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Discussion Starter · #1 ·
Okay, This may be on the edge of an iffy conversation but it really bugs me and I think it would be nice to discuss.

I live in utah, funny enough I use to be an active LDS member and never once knew their take of eating meat. When I had started talking to my friends that are still into their LDS faith I kept hearing the same thing "God put animals on this planet so we could eat them" At first I was thinking "Why do they keep saying this and how come I never heard of this when I was a member for a good 12 years?" Well personal misunderstandings aside I really am amazed how the level of ignorance certain religious people seem to be at.

I'll admit here and now that I have my own thoughts on human-animal relations which at this time I'd rather not get into here so I'm opening this up for discussion, please feel free to voice your opinions whether you're religious or not.
 

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Riot Nrrrd
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Specific to Mormons ... Here's a piece written by a Morman vegetarian: http://www.vegsource.com/articles/catano.htm\\

I don't know enough about the texts he cites to judge if his take on things is valid or not (relative to the texts) though.
 

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Riot Nrrrd
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LDS texts allow for meat consumption and set pretty clear guidelines on when it is permissible. I thought that was the case, but the guidelines are very much relaxed in practice and I couldn't find the actual words used. I got better results with my second try.
From Doctrine and Covenents section 89 verses 12 through 15:

Quote:
Yea, flesh also of beasts and of the fowls of the air, I, the Lord, have ordained for the use of man with thanksgiving; nevertheless they are to be used sparingly; And it is pleasing unto me that they should not be used, only in times of winter, or of cold, or famine.
All grain is ordained for the use of man and of beasts, to be the staff of life, not only for man but for the beasts of the field, and the fowls of heaven, and all wild animals that run or creep on the earth;
And these hath God made for the use of man only in times of famine and excess of hunger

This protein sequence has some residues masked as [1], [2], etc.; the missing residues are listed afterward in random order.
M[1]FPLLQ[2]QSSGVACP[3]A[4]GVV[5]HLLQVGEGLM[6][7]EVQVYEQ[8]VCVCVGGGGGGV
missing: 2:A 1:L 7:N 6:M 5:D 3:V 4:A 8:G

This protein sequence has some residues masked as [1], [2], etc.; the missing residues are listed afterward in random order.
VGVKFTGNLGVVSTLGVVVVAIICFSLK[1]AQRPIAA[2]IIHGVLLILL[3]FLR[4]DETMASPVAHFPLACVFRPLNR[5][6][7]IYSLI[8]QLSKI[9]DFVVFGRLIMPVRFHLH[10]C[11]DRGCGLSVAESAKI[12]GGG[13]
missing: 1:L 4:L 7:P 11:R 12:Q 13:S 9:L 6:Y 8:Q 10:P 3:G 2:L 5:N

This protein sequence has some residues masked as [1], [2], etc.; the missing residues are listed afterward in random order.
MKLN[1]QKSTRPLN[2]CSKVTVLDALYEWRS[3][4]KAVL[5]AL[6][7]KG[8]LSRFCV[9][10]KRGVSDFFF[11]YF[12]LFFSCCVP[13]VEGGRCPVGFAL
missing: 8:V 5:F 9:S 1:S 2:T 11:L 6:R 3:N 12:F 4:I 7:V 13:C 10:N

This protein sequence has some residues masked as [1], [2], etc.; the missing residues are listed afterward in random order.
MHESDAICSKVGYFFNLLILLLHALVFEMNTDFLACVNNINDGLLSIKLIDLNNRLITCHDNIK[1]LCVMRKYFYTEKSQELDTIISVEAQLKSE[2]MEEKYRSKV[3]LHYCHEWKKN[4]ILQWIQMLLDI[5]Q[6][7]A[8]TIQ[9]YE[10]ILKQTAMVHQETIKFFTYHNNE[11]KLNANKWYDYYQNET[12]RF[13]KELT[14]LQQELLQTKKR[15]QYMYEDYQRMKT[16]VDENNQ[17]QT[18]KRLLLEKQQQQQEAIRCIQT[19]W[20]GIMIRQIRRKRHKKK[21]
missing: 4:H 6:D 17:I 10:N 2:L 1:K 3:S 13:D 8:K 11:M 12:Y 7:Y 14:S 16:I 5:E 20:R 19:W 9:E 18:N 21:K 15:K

I would think a Mormon who is not starving and eats flesh anyway would be violating this pretty clearly.
 

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Discussion Starter · #8 ·
Sorry, I didn't know
 

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Discussion Starter · #9 ·
Quote:
Originally Posted by Dave in MPLS View Post

LDS texts allow for meat consumption and set pretty clear guidelines on when it is permissible. I thought that was the case, but the guidelines are very much relaxed in practice and I couldn't find the actual words used. I got better results with my second try.
From Doctrine and Covenents section 89 verses 12 through 15:

I would think a Mormon who is not starving and eats flesh anyway would be violating this pretty clearly.
You'd think about pretty much it's "He says it's okay!" Kinda forgetting most of the context.
 

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Quote:
All grain is ordained for the use of man and of beasts, to be the staff of life, not only for man but for the beasts of the field, and the fowls of heaven, and all wild animals that run or creep on the earth;
And these hath God made for the use of man only in times of famine and excess of hunger
Is the last line reiterating the conditions under which eating animals is acceptable or is it talking about grain?

Quote:
Originally Posted by Dave in MPLS View Post

I would think a Mormon who is not starving and eats flesh anyway would be violating this pretty clearly.
At the very least this suggests that Mormons ought to be vegetarian in Spring and Summer, but in modern society we don't really have periods of famine so you could argue for a longer period.
 

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Riot Nrrrd
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Quote:
Is the last line reiterating the conditions under which eating animals is acceptable or is it talking about grain?
My take on it is that the clause makes the entire sentence meaningless if it is intended to modify 'grain' - how can grain be 'the staff of life' and yet be restricted to famine times? I dunno how LDS folks interpret things though. The wording doesn't use the clearest structure. Mormon texts aren't generally known for literary merit. (No offense to anyone intended)
 
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